Bhajan Singh & Ors Vs. State of
U.P  INSC 84 (9 April 1974)
SARKARIA, RANJIT SINGH
CITATION: 1974 AIR 1564 1974 SCR (3) 891 1974
SCC (4) 568
Indian Penal Code (Act 45 of 1860), s.
Constitution of India, 1950, Art.
136--Criminal appeal--Interference by Supreme Court.
The three appellants and two others were
convicted for an offence under s. 3021149, I.P.C. and sentenced to imprisonment
for life by the High Court, affirming the judgment of the trial court.
Dismissing the appeal by special leave,
HELD : (1) In appeal under Art. 136 of the
Constitution this Court is \cry slow to interfere with the concurrent
conclusions of the two courts below \with regard to appreciation of evidence of
the witnesses. The accused must be able to make Out an extraordinary case of
gross and palpable injustice to induce this Court to take a view contrary to
that arrived at by the High Court [893 E] (2)The evidence disclosed that the
live accused were members of an unlawful assembly with the common object to
kill the deceased. The manner ill which the defence was conducted in the trial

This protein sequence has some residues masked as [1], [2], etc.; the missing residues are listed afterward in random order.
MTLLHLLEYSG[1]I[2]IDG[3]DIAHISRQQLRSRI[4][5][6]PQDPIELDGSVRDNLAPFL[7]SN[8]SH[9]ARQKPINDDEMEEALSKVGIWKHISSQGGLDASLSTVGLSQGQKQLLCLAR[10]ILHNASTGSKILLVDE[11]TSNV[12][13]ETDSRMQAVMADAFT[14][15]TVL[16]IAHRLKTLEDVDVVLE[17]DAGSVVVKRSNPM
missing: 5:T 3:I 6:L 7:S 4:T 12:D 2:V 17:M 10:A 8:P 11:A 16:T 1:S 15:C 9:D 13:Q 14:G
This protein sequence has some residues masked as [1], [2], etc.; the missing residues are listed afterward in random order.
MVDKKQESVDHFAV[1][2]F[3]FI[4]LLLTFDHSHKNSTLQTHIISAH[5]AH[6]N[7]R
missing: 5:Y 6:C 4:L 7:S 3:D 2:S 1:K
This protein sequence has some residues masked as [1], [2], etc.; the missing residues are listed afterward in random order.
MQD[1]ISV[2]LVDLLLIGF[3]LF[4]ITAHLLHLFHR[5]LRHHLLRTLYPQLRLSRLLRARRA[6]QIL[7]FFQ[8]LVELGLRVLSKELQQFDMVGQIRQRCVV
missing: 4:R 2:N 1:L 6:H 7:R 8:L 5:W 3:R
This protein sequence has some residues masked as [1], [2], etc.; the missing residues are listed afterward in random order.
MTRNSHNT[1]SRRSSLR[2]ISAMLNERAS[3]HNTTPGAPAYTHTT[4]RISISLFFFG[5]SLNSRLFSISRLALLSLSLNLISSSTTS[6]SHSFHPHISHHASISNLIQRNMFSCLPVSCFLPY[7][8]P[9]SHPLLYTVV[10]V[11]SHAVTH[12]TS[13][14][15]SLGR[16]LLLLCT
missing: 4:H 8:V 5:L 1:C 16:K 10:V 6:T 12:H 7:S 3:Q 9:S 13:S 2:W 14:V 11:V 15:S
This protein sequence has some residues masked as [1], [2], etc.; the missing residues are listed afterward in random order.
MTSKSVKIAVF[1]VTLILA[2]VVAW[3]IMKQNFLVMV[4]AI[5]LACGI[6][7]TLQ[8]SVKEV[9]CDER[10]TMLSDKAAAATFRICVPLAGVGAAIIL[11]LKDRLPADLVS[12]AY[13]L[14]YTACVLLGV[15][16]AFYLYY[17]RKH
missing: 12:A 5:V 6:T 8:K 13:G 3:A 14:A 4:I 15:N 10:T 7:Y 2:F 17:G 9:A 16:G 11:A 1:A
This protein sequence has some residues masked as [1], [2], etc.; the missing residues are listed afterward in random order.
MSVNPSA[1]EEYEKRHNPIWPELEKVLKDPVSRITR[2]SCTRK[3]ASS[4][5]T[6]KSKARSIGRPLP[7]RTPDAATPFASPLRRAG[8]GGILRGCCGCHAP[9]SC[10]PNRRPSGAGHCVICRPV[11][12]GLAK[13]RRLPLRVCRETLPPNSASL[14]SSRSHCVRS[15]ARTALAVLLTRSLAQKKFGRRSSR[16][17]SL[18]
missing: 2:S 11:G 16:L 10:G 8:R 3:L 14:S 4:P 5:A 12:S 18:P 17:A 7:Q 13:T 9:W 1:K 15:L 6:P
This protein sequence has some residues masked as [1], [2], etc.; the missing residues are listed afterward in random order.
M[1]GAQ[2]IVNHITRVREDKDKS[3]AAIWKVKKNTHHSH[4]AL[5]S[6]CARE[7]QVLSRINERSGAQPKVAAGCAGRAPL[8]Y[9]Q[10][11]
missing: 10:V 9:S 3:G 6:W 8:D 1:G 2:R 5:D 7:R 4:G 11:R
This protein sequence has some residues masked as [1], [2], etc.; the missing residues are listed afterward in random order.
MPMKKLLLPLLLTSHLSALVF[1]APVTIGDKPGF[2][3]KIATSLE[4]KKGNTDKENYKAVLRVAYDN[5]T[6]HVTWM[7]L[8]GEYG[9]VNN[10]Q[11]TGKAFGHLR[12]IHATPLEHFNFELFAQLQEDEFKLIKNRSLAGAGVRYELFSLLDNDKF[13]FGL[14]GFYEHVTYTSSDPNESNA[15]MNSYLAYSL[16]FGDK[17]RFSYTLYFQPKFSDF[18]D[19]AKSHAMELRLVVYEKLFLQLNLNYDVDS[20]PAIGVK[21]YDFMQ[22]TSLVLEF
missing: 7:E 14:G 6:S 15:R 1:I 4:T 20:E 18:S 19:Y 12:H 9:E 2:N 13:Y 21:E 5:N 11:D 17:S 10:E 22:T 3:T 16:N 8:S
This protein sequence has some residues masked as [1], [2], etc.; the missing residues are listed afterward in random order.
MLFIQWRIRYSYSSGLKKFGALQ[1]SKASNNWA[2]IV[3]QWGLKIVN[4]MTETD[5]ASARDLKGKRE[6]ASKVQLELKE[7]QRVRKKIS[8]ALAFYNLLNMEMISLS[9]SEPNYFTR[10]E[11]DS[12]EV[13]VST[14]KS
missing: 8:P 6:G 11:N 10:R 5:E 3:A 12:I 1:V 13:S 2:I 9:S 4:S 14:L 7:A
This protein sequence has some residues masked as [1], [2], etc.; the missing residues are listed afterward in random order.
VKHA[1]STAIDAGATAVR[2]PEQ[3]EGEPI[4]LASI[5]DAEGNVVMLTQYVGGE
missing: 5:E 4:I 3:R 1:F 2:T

court shows that the accused were not prejudiced by the use of the word 'beat'
in the charge. [893 G-894 D] (3)Even if the accused were originally members of
unlawful assembly with the common object of only hearing the deceased they
would be guilty under s. 302 read with the second limb of s. 149. Since they
came armed with deadly weapons and knew that by using those deadly weapons upon
the deceased death would be caused. This is not a case where something foreign.
or unknown to the original object had taken place all of a sudden. Even
assuming that the unlawful assembly was formed originally only to beat, it is
clearly established in the evidence that the said object is well- knit with
what followed as the dangerous finale of the beating. It 'was the execution of